Tuesday, 27 May 2014

Armchair BEA - More Than Just Words

Today we’re talking about other ways to tell a story than just with words.

For me it was easy to decide what talk about for this topic:
Graphic novels.

I grew up with graphic novels and comics around me. My first heroes were Yoko Tsuno from Roger Leloup’s Yoko Tsuno series, and Philip Mortimer for Edgar P. Jacobs’ Blake and Mortimer series. I always kept on the look out for more graphic novels to fall in love with, and this is how I discovered Neil Gaiman: a friend let me borrow Sandman. I fell in love with it. The Sandman series is wonderful. There are so many cool characters, and the stories are magical and haunting at times.

But why are graphic novels so great?

I ‘read’ the first Yoko Tsuno book before I could read the text. But even without text I was engrossed in the pictures, telling me an exciting story about a young Japanese woman who has adventures in space. To this day when I read De 3 Zonnen van Vinea (The 3 Suns of Vinea) the story that I made up myself those first few times I ‘read’ the book, lingers somewhere in the background.

What I’m trying to get to, is how pictures can tell so much, even without text. Sometimes a picture can tell more than text ever could. Just look at the below pictures for example. On the left is Olrik, the villain from the Blake and Mortimer series by Edgar P. Jacobs. On the right: Edgar P. Jacobs. I think it’s pretty clear who Jacobs used as inspiration for his villain. If he had used words instead of pictures, I’m not sure anyone would be able to pick up on who the villain is based on. And yes: it’s an interesting look inside Jacobs' mind, that he based the looks of Olrik on himself, instead of painting himself as one of the heroes.

All in all I love reading graphic novels, and I’m always on the look out for new ones that are both beautifully drawn and have a great story to tell.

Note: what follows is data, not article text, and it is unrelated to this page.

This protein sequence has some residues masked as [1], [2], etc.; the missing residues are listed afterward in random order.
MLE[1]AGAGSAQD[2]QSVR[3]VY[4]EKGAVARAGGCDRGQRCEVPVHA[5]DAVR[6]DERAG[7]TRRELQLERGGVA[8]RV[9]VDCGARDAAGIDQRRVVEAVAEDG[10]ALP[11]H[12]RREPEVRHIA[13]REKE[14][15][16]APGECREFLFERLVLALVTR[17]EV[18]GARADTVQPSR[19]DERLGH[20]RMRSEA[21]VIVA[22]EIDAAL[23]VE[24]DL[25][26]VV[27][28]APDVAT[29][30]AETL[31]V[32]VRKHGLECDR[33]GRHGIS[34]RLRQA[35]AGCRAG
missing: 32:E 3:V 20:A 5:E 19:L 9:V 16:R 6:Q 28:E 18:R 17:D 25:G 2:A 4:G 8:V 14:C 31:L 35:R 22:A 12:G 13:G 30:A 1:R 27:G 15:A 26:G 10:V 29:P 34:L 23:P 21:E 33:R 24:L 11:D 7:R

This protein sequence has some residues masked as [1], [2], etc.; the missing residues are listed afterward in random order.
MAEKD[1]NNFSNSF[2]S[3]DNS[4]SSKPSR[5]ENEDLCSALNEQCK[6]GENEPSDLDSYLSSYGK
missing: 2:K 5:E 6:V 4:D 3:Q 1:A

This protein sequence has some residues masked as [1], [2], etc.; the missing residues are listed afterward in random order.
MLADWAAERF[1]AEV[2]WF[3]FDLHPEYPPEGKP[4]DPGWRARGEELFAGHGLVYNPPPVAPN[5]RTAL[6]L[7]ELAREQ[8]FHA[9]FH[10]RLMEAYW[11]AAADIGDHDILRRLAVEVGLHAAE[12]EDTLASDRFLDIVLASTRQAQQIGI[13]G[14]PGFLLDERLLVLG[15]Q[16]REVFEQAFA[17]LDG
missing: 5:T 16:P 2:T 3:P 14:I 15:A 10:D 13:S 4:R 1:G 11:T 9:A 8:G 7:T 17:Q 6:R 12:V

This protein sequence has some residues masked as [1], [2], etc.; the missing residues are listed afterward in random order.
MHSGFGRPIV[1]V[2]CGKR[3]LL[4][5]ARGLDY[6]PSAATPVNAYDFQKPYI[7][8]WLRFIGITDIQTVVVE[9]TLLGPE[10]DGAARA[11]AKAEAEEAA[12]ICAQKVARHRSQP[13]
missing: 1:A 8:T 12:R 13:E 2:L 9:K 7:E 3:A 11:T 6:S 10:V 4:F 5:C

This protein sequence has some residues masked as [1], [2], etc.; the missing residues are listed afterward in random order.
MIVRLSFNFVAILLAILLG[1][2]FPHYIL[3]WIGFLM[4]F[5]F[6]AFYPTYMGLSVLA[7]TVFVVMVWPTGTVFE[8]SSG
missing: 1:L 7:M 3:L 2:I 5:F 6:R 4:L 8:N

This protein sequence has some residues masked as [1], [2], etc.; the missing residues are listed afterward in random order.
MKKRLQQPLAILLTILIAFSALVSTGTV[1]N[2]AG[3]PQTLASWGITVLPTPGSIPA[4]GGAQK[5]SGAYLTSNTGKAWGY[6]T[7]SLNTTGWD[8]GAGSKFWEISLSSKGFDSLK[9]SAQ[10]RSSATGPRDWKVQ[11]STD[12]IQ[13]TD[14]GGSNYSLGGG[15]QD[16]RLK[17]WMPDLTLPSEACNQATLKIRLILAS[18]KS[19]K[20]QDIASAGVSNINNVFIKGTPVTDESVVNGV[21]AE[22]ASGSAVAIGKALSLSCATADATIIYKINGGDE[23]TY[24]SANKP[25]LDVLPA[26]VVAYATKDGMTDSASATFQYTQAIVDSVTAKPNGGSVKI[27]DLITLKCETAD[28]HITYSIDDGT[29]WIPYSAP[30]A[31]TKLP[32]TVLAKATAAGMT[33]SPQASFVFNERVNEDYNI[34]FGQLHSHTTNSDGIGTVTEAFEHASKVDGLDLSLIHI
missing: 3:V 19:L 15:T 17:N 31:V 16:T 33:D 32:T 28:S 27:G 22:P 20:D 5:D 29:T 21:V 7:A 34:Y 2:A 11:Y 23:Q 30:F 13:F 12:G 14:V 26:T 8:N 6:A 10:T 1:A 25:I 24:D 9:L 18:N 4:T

Enbrethiliel said...


I'm not very visual, so my favourite way to enhance a story is to use music. =)

I occasionally vary up my reading with a graphic novel, but I confess that the ones I find most interesting are versions of books which originally appeared in print. I like comparing the way I visualised the scenes to the way the artist did.

Sullivan McPig said...

I think here it's more part of our culture to read graphic novels. especially as a lot of really great authors of graphic novel come from Belgium and France. Although I did notice a decline. Maybe i'm one of the dinosaurs ;-)

Leeanna said...

I've never been able to get into graphic novels -- I've just always preferred text -- but now I can see more of the allure of them. That's pretty cool, that you would make up the story before you could read it.

Alisha (MyNeedToRead) said...

One thing that's so great about graphic novels (and comics in general) is that they can use the very style of art to convey the emotion of a story... some use water color with minimalist brushwork... some are digitally colored with bold shades... others are in newsprint-stylings... and on and on. The black/white/red of the Sin City stories are just as critical a part of the soul of the work as anything else. I luuurve it!

Tanya @ Moms Small Victories said...

I read Sandman back in college too and loved it. Back before I met and married my comic-book fan of a husband and now I don't read his graphic novels. I am going to have to reread Sandman and give some other graphics a try!

miki said...

i wouldn't say there is a decline;... a few really well loved authors/senarist etc died unfortunately and yes when someone else continue it('s rarely the same but there are a lot of other excellent one only not advertised really well ( cheaper for the publishers to promote older ones than new one)

^^ i will add that to your list ( so you can add a longer selection ^^)

Sullivan McPig said...

@miki: True, there are still beautiful things being created. It's just that less and less people buy graphic novels here. I've seen a couple of comic/graphic novels shops disappear here in Groningen because of low sales.

Aurian said...

I confess I don't read comics anymore. I still have a huge stack of Suske and Wiske, de Rode Ridder, Robert and Bertrand, and more by Willy Vandersteen. And Elfquest, those are just so pretty.

miki said...

i love elfquest but i was so sad when they stopped it in the middle ( or at least teh translation in french)